Records from both the Justice Department and the courts show that many if not most of these cases are handled in a cursory way by magistrate judges rather than district court judges. For a flavor of how the process works consider the case brought in the Southern District of Texas against one Eduardo Garcia Nunez.
The complaint was filed against Garcia Nunez by Amador H. Carbajal, a senior agent of the Border Patrol, who said the defendant had been apprehended by an agent who was not named while wading across the Rio Grande River near Brownsville on October 30, 2004. On the next business day, at a brief hearing before Magistrate Judge John William Black, Nunez was formally charged with violating 8 USC 1325(a) (1) for "willfully, knowingly and unlawfully" entering the United States at "a place other than designated by an immigration officer in violation of the law." During the same short session, represented by Sandra Zamora Zayas, a public defender, the defendant was advised of his right to trial, the right to remain silent, the right to bring witnesses on his behalf. Nunez, waiving all his rights, pled guilty and was sentenced to 30 days of confinement.
The official minutes of the whole process required only a few lines of text:
Counsel was appointed to represent the Defendant. The defendant was advised of and waived the following rights: The right to trial; the right to at least thirty (30) days to prepare for trial before the Magistrate Judge; the right to remain silent; the right to bring witnesses and present testimony on his/her behalf; the right to confront and cross examine witnesses. The Defendant was arraigned on the charge(s) contained in the criminal complaint. The Defendant pleaded guilty to the charge(s) in the criminal complaint. The Defendant was sentenced as outlined in the Judgment signed this day. … (Entered 11/01/2004)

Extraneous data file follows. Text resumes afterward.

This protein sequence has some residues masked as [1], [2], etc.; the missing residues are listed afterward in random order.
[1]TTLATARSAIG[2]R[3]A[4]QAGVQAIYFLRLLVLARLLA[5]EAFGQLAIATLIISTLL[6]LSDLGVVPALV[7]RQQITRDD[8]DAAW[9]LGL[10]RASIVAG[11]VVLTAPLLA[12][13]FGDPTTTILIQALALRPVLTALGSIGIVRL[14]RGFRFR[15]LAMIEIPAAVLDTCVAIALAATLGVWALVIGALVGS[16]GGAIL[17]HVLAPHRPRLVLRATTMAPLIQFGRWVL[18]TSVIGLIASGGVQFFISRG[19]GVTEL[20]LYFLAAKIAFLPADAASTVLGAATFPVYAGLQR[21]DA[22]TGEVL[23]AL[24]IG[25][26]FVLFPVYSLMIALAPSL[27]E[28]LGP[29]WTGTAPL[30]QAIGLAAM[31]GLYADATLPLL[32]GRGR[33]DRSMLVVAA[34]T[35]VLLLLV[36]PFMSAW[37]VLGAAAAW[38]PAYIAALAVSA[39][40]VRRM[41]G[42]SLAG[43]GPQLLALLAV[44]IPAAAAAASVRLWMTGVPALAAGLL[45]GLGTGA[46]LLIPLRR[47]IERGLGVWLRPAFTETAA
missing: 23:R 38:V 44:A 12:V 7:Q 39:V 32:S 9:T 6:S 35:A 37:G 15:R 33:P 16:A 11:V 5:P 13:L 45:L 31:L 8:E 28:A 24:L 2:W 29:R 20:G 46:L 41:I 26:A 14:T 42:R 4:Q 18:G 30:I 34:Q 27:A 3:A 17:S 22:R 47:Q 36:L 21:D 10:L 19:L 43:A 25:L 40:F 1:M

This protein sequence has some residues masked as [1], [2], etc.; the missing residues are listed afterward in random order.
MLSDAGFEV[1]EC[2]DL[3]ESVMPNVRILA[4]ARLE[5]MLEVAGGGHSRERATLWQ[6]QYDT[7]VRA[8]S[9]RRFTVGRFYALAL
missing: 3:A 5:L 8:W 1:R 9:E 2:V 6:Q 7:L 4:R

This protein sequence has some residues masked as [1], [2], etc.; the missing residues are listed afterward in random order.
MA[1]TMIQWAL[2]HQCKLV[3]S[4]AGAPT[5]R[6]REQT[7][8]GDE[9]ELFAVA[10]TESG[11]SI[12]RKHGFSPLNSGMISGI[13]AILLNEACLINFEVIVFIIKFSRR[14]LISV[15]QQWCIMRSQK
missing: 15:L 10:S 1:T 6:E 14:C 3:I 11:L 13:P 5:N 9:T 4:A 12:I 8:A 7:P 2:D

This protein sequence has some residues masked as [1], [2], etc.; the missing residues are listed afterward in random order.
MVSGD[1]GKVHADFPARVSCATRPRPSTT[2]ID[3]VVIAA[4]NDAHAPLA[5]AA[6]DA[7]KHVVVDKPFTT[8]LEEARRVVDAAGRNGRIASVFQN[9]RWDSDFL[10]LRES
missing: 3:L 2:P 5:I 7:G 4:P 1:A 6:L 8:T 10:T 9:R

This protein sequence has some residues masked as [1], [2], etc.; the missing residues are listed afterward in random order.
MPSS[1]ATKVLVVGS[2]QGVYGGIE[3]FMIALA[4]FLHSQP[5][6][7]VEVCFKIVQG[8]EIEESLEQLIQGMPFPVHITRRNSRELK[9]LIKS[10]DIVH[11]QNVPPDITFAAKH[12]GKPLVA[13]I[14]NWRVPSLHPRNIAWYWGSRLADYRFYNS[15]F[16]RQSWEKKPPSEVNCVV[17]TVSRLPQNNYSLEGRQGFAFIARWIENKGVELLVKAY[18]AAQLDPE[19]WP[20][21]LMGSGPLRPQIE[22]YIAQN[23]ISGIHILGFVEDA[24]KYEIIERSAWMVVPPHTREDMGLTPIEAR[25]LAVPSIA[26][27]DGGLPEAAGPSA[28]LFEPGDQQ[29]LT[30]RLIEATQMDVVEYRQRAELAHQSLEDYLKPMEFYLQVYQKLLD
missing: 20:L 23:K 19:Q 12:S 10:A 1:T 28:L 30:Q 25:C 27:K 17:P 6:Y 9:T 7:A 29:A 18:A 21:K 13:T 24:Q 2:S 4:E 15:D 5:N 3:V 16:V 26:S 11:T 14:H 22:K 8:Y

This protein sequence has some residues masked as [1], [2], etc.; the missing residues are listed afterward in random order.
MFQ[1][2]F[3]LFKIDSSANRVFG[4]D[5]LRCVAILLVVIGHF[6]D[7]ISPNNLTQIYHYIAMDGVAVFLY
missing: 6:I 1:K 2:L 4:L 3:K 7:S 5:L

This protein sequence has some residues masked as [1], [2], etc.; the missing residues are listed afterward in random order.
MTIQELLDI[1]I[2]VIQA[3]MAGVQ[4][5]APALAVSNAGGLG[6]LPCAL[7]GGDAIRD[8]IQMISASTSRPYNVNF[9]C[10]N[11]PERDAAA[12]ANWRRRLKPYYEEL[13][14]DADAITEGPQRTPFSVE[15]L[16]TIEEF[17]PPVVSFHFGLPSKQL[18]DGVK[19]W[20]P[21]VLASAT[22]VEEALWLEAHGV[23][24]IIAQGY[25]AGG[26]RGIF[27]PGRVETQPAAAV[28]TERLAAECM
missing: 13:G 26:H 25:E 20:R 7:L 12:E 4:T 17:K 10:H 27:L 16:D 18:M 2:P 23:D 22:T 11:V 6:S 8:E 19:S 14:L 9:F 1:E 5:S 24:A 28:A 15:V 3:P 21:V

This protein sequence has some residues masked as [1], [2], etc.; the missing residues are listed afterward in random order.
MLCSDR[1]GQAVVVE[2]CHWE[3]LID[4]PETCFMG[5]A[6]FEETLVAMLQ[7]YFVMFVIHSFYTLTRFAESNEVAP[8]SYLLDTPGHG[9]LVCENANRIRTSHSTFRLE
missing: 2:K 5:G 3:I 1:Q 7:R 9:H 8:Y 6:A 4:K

Neither Mr. Shelby, the former U.S. Attorney, nor the public affairs officer in the Texas South responded to written inquiries requesting their explanations for the recent abrupt enforcement changes in the district.
The sheer volume of DHS immigration referrals in Texas South (Houston) in FY 2004 (18,092) tower over the totals racked up by the four other districts along the Mexican border in the same year — 4,170 in Texas West (San Antonio) , 3,407 in Arizona (Phoenix), 2,801 in California South (San Diego) and 1,771 in New Mexico (Albuquerque)…..
The length of time it takes the government to process the immigration cases from the moment they are referred by the investigators to the time when they are finally disposed of in any way is much less in magistrate courts than it is in district court. In the magistrate courts the median processing time in 2004 was 0 days — in other words more than half were completed on the same day they were filed in magistrate court. While magistrate processing times have always been fairly short, 2004 set a new speed standard — down from 16 days in 2003. By comparison, cases processed in district court required a median time of 145 days in FY 2004 and 141 days in 2003.